Faculty Highlight: Chris Gregg
Sep 1, 2019 10:00 AM
Christopher Gregg is Associate Professor of Neurobiology & Anatomy and Human Genetics. His lab is developing new technologies and approaches to discover how the genome creates complex behavioral traits and is elucidating new mechanisms and concepts that contribute to brain disorders and diseases.
Exciting new developments in the Gregg lab:
- Dr. Christopher Gregg was awarded tenure this summer and has been promoted to Associate Professor.
- The Gregg lab received 2 new NIH grants! One grant will explore how gene regulatory mechanisms discovered from hibernating mammals can inform strategies to prevent Alzheimer’s Disease and age-related obesity. The other grant will develop novel allele-specific transgenic reporter technologies to study gene regulation at the allele and cellular level in vivo in the brain.
- An exciting new collaboration between the Gregg lab and the Gertz lab (Huntsman Cancer Institute) will develop a new CRISPR-Cas9 technology called Enhancer-interference for in vivo epigenome editing. This technology could revolutionize our ability to learn how the epigenome regulates disease phenotypes, including those involved in Alzheimer’s Disease and mental illness. This project is supported by the Utah Genome Project.
- Dr. Paul Bonthuis, a postdoc in the Gregg lab, has received a prestigious K99 award and was recently hired as a new tenure-track faculty member at the University of Illinois!
- Dr. Wei-Chao Huang, a graduate student from the Gregg lab, got a new outstanding postdoc position in which he will be co-mentored by labs at Amgen and the Harvard Medical School!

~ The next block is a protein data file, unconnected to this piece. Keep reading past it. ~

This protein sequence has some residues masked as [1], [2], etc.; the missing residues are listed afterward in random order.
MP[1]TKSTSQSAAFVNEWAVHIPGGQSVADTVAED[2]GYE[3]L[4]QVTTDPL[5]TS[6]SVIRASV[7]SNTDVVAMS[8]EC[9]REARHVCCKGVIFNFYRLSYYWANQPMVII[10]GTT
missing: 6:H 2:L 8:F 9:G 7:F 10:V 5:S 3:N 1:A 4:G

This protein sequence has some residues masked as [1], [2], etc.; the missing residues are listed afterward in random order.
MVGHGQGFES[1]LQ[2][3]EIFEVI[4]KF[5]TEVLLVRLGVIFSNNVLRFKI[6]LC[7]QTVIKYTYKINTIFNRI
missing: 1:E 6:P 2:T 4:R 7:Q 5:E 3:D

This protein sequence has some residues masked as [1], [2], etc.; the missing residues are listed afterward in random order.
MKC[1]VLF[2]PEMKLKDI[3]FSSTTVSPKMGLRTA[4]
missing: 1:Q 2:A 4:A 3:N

- Dr. Gregg’s new machine learning approach for making sense of complex behavior patterns was just published in the high impact journal Cell Reports – and got the cover of the journal!
- The Gregg lab’s comparative genomics research program that is mining animal genomes to solve human health problems was selected by STAT news this year as one of the top medical research breakthroughs in 2018. Congrats to Elliott Ferris – the scientist leading this work!
- Stephanie Kravitz, a graduate student co-mentored by Dr. Gregg and Dr. Aaron Quinlan (Human Genetics Department), won a Center for Clinical & Translational Sciences fellowship and was selected to enter the week long Leena Peltonen School of Human Genomics program being held at the Eurotel Victoria – Les Diablerets, Switzerland!
- The Gregg lab’s innovations are being highlighted in this year’s Annual Report from the University of Utah’s Technology Commercialization & Venture office.
Dr. Gregg believes that the secrets to shaping different brain functions and behavioral patterns are hidden in the 98% of the genome that does not contain protein-coding genes, but instead functions to control when and where genes are turned on and off. Recently, his lab made discoveries that challenge the assumption that the maternal and paternal copies of genes (alleles) are regulated equally. His lab has found evidence that some subpopulations of brain cells prefer to express either the maternally or paternally inherited alleles of some genes, including important genes involved in dopamine synthesis. The Gregg lab further discovered genes and brain cells that randomly choose to express either the maternal or paternal alleles, rather than expressing both alleles equally. These findings have helped open a new area of inquiry focused on understanding gene regulation at the allele and cellular level.